wonderful large school, but it can be overwhelming for many entering students. Joining a sorority instantly provides you with an intimate group of friends, mentors, countless leadership opportunities, personal growth, and philanthropic endeavors. Many employers are now seeking collegians who are Greek for their unique set of communication and leadership skills. M. Troy Marcus Senior Leadership Award Delta Tau Delta 2010 Alumnus Degree: Real Estate Finance Hometown: El Paso What advice do you have for student thinking about joining a Greek organization? It’s simple, find out for yourself. You can fall back on the stereotypes that some ignorant people (and a few movies) have placed on the Greek world, but you’ll only miss out on a life changing experience. Or you can meet some guys from different fraternities and see if there is a fit for you. It is important to realize that there are many fraternities and each of them is different. So make it a point to see several of them.
How does being a Greek benefit you and/or your future? Being in Greek Life has benefited me in more ways than one. The most obvious benefit is friendship, but there are many other perks. As a student, it helped for me to have a group of study partners who were taking similar classes, and older members guided us in class selection and things of that sort. Joining a fraternity served as an avenue to many aspects of my life outside of Greek Life. Examples include my involvement in The Friar Society, the Texas Cowboys and Student Government. Alumni connections benefited me the most. Finding a job is never easy, but the number of alumni who were willing to meet or talk on the phone with me to discuss career paths was incredible. Now that I’m working, their willingness to remain involved in my life—meeting up for lunch or drinks and arranging introductions in my industry—has been overwhelming. Sarah Hobson Campus Involvement Award Delta Gamma Senior Major: Government/English Hometown: Lubbock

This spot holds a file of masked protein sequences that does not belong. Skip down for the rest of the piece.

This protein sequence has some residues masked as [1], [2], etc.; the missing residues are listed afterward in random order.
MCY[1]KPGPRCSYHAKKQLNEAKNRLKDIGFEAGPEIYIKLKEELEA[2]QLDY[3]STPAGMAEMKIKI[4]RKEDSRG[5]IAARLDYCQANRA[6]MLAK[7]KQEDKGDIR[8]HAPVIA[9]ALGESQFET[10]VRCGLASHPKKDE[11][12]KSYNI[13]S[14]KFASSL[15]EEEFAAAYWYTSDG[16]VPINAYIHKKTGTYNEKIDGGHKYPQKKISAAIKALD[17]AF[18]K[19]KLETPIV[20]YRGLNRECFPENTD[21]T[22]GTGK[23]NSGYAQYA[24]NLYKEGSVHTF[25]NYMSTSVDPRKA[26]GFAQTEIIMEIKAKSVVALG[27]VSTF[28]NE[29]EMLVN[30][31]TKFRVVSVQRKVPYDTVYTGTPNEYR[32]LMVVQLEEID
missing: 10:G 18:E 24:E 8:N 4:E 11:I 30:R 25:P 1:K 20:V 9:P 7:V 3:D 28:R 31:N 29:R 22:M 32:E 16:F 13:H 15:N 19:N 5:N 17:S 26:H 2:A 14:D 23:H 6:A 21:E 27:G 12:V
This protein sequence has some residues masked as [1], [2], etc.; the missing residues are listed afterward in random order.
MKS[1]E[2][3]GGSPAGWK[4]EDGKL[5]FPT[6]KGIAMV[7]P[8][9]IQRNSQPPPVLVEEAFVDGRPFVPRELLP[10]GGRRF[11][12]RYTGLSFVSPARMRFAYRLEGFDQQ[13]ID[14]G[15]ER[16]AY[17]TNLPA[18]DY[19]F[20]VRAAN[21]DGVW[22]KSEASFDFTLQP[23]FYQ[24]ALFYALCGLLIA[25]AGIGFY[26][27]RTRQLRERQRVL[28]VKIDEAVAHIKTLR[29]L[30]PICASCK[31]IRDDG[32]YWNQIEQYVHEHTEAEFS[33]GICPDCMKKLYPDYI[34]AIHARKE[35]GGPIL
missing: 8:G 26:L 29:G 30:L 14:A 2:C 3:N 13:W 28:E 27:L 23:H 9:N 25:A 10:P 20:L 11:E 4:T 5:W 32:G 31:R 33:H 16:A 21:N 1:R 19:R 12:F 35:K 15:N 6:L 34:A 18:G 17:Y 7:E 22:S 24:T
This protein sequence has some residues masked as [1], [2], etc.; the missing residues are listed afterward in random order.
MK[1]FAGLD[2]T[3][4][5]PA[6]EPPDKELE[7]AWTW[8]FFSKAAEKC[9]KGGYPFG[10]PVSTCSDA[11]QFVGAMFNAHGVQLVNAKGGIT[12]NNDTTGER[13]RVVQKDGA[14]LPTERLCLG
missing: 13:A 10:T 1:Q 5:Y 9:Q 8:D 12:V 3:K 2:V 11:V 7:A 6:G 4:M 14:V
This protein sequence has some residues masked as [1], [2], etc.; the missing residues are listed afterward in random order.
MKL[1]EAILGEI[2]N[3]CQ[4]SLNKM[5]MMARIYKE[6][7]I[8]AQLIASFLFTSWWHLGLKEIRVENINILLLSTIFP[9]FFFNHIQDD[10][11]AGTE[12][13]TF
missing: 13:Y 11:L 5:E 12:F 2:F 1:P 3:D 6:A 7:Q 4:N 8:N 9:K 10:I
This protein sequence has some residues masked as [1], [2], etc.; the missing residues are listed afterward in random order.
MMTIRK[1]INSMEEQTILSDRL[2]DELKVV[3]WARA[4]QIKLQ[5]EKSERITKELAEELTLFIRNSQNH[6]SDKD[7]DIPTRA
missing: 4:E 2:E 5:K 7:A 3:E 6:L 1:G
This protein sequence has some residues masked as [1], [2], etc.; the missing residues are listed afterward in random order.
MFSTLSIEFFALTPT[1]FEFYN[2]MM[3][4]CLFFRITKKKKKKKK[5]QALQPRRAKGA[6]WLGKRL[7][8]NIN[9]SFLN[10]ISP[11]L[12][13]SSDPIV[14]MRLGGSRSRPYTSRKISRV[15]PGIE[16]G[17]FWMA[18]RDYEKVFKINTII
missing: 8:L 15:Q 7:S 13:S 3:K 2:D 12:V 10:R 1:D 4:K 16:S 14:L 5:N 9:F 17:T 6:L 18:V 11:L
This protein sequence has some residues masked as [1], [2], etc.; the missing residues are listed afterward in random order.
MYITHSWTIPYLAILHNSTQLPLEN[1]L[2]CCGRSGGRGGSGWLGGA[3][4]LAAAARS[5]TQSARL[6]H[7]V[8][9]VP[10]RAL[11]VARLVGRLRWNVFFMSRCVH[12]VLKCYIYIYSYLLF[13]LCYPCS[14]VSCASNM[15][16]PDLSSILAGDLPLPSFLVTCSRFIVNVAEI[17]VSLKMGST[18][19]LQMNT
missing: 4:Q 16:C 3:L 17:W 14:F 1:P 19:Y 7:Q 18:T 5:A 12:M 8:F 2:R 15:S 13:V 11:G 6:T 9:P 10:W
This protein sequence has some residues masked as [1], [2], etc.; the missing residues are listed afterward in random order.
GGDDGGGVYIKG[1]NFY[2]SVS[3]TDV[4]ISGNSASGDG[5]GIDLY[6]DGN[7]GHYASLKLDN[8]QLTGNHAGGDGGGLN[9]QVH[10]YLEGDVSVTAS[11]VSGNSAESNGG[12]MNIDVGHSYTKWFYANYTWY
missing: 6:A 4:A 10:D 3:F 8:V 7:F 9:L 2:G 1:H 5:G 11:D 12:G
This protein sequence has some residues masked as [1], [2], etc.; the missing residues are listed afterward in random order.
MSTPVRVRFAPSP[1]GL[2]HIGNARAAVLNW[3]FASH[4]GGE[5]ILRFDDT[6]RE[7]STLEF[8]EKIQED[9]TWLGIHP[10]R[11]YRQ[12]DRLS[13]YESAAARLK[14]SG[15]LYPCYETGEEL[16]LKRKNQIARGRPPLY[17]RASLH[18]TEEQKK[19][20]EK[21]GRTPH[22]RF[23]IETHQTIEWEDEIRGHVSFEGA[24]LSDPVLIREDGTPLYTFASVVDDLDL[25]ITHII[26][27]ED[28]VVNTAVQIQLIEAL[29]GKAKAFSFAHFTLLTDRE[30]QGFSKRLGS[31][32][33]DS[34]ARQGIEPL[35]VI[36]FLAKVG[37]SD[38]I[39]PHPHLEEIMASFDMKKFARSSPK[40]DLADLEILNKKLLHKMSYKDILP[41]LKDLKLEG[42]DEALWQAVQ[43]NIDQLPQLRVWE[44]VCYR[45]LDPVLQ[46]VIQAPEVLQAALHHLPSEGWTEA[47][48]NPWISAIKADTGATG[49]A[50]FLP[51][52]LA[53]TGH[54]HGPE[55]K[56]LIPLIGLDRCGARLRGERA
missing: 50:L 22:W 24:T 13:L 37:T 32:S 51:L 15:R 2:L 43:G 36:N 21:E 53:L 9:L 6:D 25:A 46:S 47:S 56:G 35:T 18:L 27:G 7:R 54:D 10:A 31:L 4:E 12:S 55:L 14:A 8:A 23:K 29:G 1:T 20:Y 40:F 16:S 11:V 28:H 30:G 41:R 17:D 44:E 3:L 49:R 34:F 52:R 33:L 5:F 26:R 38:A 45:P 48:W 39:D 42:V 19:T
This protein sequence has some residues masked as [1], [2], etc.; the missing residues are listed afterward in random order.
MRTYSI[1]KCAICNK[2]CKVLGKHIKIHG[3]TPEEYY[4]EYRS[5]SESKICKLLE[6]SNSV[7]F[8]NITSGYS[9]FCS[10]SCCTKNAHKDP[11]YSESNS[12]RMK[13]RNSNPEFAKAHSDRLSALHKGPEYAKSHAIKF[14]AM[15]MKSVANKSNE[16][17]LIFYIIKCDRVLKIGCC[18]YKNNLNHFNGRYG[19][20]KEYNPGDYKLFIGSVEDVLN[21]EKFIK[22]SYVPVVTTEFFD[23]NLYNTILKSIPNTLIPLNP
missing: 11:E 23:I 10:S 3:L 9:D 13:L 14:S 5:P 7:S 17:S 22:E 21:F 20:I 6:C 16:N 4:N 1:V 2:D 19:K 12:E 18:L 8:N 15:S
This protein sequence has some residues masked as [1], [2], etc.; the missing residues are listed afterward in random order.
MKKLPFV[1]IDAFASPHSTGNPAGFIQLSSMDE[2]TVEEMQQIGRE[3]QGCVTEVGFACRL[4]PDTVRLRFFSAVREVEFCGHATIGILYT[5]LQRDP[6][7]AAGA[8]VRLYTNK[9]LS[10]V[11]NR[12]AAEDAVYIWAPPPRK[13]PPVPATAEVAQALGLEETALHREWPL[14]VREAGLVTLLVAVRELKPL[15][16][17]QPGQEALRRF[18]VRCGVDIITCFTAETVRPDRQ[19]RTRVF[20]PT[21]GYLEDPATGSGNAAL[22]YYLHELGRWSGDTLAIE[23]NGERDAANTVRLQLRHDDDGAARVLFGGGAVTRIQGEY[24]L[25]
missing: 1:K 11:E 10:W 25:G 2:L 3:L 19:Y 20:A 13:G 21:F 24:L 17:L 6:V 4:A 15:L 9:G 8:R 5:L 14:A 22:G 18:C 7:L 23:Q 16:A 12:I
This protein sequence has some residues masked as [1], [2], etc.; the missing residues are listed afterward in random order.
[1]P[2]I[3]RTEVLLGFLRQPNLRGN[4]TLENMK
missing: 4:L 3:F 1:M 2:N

How has being a Greek benefitted you? Greeks excel in academics, leadership and community service. Overall fraternity and sorority GPAs are consistently higher than those of rest of the student body, illustrating the importance placed of education. Leadership skills are honed by holding chapter offices, and Greeks volunteer time and money to better their community. These are all wonderful priorities to continue after graduation. Crystal Spears Outstanding Sorority President Alpha Kappa Alpha Sorority Rank: Recent Graduate Degree: Radio-Television-Film Hometown: Houston Why did you decide to join a Greek organization? My sisterhood is an international force committed to “Service to All Mankind.” I wanted to meet outstanding women that are going places and achieving much success. Being away from home can be lonely and tough sometimes, and to be around sisters you truly love and feel connected to makes it easier. I wanted to empower other women and girls to always strive for excellence and reach for more.
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What advice do you have for students thinking about joining a Greek organization? Make sure the organization you want to join aligns with your goals, values and standards. This requires prior research. Time management is a must. It is not easy planning an event, participating in community service, publicizing your organization and keeping your academic standards up. How did being Greek benefit you? I was able to enhance my leadership skills greatly. It opened doors to network and ultimately helped me secure a career in education the second semester of my senior year at Texas. I acquired interviewing skills. The initial hesitation and nervousness before interviews does not exist because I know I’m prepared. Jessica Hannah Community Impact & Archigia Awards Delta Xi Chapter of Alpha Kappa Alpha Sorority, Incorporated Senior Major: Social Work